College comes with a lot of expenses between books, transport and nights out in town. The best way of keeping up with your expenditure is by finding yourself a part-time job.
Firstly, finding a part-time job as a student is no hard task as the retail sector and hospitality industry are constantly looking for young workers with flexible hours who won’t demand much above minimum wage. As students, we somewhat look for a similar deal in not overly demanding jobs that work around our timetables.
All in all, it’s a win-win for everybody. Places like fast food restaurants, cinemas and bars are perfect places for students with nine to five college days who want to earn a bit of money on weekday evenings. If you’re doing a course that has very few hours per week and perhaps gives you one or two weekdays off you should have no problem finding work in clothes shops, cafés, and newsagents. Most places are happy enough to even just let students work weekends to give their full-time staff a break.
The disadvantage is finding a good balance between college and work which can lead to stress and tears if not handled correctly. They key is to not overload yourself either way.
At the start of the college week, you should make yourself a schedule of all the assignments and study you need to do that week and which days they should be completed. Once you have your roster for work and know what times and days you are needed in work, you can set yourself deadlines for college work. The biggest mistake is to leave everything to the last minute if you plan your week correctly, you can go to work knowing that you’re on top of your college work and you will even have time to binge watch Netflix without feeling guilty about it.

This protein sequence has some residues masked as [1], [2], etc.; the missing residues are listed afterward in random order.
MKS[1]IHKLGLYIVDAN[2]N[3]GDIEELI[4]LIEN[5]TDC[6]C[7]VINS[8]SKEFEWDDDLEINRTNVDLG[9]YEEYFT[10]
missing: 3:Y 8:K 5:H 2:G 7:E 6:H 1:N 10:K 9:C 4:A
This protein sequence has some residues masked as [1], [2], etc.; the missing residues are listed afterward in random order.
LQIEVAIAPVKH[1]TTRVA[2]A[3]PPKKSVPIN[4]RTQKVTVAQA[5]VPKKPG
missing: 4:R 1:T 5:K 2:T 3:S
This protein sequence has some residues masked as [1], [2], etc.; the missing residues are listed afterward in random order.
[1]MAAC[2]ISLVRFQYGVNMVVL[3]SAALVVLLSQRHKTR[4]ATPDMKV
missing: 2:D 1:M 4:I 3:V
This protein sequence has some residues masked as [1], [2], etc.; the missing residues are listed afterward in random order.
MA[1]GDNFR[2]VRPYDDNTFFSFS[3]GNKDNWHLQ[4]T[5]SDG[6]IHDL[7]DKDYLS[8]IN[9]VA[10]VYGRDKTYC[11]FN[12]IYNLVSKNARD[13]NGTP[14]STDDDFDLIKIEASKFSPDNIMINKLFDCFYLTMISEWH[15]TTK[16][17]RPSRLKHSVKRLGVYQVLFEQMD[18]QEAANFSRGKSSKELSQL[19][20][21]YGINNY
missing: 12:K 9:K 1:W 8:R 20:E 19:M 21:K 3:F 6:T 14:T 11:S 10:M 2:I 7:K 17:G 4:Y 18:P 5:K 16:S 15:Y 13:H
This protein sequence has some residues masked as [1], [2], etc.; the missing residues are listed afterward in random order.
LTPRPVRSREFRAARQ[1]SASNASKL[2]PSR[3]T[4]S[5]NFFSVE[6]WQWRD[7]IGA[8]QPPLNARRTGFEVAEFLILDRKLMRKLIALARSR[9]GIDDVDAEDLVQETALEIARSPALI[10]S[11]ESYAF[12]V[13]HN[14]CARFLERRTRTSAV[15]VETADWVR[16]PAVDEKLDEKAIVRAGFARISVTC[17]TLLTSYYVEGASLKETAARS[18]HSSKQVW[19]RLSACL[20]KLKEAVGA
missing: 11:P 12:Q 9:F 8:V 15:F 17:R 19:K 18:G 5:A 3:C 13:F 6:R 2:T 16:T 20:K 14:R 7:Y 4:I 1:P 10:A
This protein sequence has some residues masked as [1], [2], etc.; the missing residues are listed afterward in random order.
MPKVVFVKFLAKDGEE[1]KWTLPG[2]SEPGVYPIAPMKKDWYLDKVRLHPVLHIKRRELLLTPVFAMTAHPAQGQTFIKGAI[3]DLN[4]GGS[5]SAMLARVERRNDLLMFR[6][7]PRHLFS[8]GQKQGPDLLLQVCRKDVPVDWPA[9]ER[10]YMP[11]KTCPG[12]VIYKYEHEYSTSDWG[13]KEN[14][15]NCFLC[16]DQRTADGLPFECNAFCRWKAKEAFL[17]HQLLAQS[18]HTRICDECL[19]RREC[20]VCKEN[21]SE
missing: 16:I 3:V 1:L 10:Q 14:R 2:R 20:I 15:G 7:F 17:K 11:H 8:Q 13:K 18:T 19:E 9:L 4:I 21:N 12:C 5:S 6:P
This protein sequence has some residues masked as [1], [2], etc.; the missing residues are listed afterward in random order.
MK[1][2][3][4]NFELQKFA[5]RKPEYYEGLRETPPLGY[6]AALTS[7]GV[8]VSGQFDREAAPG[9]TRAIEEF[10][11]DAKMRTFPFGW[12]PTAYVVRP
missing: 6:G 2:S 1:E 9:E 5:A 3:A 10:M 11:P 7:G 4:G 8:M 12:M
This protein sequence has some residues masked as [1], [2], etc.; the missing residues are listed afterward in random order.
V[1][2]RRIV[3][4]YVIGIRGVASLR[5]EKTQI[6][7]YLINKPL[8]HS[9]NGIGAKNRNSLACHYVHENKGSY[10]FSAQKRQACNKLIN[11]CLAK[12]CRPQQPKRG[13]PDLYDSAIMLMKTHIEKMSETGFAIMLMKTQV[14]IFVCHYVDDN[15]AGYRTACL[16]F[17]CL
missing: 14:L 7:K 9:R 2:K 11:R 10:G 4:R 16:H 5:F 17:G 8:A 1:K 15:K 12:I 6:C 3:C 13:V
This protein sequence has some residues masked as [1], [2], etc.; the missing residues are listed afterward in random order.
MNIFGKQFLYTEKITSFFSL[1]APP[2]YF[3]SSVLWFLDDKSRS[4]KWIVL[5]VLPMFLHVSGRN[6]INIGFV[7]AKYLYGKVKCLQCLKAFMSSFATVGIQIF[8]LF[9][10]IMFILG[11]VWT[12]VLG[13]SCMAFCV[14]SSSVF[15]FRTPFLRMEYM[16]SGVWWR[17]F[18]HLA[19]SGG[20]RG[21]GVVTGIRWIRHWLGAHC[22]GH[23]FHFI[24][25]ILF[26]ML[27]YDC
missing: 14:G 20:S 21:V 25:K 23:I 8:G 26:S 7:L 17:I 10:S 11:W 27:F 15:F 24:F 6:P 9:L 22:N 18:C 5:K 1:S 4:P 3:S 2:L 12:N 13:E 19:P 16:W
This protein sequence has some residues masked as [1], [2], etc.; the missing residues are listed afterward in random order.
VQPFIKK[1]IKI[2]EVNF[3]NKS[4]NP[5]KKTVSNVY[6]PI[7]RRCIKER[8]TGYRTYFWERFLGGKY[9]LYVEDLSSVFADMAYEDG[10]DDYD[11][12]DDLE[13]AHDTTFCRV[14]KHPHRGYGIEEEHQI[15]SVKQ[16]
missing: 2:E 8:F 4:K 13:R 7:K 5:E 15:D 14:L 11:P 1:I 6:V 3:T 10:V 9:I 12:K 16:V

Another disadvantage is depending on your management and your role of being ‘flexible’. It’s important to remember that although you were most likely hired because you’re a student with flexible working hours, most bosses will not see you as a student first and foremost.
To them, you are their employee and they expect you to put your job first. That comes with asking you to start early or finish late and an expectation that you will take on extra shifts when asked. Always remember that as a student, your education and wellbeing comes first. If the job stops working for you, you should stop working for the job. There are plenty more out there to choose from.
Part-time work can teach you things you were never taught in secondary school or are not taught in colleges such as the value of money and independence. Even if you’re lucky enough to not need to earn money to support yourself, the experience is worth so much more. Having a part-time job is life changing and gives you great independence.